News

Opgravingen Sint-Romboutskerkhof Mechelen (Foto: Dienst Archeologie - Stad Mechelen)
25/06/2018

Belgium's Largest Collection of Human Remains Reveals Its Secrets

post by
Reinout Verbeke

An anthropologist from our Institute has analyzed 350 human skeletons from a cemetery in Malines, Belgium. The human remains date from the 10th until the 18th century, and are part of the largest skeletal assemblage ever found in Belgium.

The Seatrout is pulled from a sandbank in the turn of Bath (Western Scheldt) by tuggers. © RBINS/SURV
08/06/2018

Aerial Surveys over the North Sea in 2017

post by
Kelle Moreau

A total of 222 flight hours has been performed at sea in the framework of the Belgian North Sea aerial survey programme in 2017. In and nearby the Belgian marine areas 11 spillages were observed, of which 10 operational slicks and 1 accidental spill.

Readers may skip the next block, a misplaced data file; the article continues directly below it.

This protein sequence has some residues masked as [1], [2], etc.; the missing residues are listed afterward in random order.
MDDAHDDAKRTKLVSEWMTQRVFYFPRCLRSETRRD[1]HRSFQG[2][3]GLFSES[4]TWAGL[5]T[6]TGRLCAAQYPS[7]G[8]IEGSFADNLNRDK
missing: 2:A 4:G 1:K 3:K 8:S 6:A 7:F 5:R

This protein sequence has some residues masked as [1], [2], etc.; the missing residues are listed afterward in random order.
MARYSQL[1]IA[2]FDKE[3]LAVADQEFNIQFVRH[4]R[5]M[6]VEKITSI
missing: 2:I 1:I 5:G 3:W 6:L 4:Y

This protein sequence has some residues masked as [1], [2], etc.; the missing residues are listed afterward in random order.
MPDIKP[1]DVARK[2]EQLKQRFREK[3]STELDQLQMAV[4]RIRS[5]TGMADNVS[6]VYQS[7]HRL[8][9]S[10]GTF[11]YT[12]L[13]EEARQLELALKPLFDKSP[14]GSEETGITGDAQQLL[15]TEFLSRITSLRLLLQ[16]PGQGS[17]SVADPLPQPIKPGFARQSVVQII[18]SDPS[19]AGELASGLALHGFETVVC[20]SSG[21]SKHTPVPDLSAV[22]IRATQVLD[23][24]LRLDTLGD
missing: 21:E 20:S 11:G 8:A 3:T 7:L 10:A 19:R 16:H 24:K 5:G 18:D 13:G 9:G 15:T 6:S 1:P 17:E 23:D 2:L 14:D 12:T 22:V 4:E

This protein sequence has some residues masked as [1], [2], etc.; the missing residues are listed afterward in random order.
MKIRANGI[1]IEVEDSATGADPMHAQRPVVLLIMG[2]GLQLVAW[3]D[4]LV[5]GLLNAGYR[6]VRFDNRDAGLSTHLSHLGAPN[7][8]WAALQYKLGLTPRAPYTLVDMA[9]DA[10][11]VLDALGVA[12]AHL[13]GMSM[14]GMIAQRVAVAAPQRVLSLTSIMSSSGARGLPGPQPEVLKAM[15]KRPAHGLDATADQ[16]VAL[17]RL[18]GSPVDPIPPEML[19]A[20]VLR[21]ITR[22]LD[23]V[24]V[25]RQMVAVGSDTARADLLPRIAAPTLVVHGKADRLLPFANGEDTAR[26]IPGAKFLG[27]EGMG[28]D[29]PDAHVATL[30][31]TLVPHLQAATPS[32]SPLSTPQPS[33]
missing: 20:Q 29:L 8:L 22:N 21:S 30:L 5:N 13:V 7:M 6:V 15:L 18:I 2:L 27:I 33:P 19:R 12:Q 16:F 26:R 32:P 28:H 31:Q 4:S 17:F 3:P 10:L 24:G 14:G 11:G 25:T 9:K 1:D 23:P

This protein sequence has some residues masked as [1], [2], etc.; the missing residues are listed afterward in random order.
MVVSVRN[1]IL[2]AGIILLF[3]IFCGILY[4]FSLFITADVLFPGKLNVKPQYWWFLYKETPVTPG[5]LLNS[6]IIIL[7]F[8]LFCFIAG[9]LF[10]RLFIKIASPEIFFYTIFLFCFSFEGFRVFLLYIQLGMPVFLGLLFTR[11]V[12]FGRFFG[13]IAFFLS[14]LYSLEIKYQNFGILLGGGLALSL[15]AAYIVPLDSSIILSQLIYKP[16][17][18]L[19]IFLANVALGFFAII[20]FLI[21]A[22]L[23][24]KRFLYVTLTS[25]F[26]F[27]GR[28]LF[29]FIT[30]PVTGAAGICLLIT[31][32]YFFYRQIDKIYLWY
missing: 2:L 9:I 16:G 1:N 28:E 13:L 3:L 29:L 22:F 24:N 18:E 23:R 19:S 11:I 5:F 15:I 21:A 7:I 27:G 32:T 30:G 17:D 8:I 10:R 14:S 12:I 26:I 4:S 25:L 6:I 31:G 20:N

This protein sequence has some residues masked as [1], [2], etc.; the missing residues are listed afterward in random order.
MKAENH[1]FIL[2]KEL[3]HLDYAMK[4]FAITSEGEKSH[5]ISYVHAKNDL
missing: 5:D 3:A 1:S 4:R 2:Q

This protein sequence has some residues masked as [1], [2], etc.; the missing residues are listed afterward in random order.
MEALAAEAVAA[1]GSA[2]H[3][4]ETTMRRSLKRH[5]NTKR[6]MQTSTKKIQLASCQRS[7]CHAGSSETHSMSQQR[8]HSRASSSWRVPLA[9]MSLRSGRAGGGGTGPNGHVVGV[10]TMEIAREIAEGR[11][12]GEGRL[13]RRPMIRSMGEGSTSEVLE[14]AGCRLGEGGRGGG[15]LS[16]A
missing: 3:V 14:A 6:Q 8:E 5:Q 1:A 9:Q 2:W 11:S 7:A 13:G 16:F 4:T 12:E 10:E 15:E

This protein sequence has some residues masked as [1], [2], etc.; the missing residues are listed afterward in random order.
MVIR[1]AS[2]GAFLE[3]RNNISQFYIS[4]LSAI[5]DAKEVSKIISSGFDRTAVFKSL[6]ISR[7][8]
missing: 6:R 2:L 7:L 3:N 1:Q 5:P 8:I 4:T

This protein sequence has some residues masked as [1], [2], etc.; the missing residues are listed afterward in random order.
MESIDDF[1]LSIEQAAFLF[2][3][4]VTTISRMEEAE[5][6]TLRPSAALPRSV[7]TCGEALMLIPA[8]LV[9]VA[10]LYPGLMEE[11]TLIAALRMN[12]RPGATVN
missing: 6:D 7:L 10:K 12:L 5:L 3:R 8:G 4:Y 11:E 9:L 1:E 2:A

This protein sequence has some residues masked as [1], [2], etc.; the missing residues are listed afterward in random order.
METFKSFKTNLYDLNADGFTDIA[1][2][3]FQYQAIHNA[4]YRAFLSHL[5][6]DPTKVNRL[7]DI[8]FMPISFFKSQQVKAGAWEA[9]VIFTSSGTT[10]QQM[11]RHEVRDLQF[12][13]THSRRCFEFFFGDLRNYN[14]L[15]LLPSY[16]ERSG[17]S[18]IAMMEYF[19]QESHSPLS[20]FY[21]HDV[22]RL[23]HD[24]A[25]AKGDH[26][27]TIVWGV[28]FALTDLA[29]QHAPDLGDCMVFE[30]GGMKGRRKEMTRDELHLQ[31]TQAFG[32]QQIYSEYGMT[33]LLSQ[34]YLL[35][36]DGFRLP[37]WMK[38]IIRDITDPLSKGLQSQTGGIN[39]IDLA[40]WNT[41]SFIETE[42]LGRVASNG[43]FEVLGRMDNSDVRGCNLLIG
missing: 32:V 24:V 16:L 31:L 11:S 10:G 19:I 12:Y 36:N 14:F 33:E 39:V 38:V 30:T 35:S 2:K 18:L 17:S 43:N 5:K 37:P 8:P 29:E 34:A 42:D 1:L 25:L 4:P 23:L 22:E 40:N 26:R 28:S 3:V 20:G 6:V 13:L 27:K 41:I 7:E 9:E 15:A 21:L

Urbanization puts a great selection pressure on species and could disrupt ecosystems. (Photo: RBINS)
23/05/2018

Urbanization Affects Animal Body Size

post by
Reinout Verbeke

Animals in cities are considerably smaller or larger than species on the countryside, a large study concludes. Co-author Frederik Hendrickx (RBINS): ‘Urbanization puts a great selection pressure on species and could disrupt ecosystems.’

Reconstruction of the 34-million-year-old whale skull from Antarctica - the second-oldest "baleen" whale ever found. (by Carl Buell)
10/05/2018

Ancient Skull Suggests Whales Were Giant Before Baleen Arose

post by
Reinout Verbeke

At least some whales became giants long before the emergence of filter feeding, a 34-million-year-old whale skull suggests.

logo Fusion18
11/04/2018

Fusion18 | Get inspired by our collections!

post by
Charlotte Degueldre

Fusion18 is a temporary installation bridging the gap between the natural sciences and drawing. Discover our collections through scientific illustrations of our specimens, works by a well-known artist and sketches by enthusiastic amateurs.

Pages

Subscribe to Royal belgian Institute for natural Sciences News
Go to top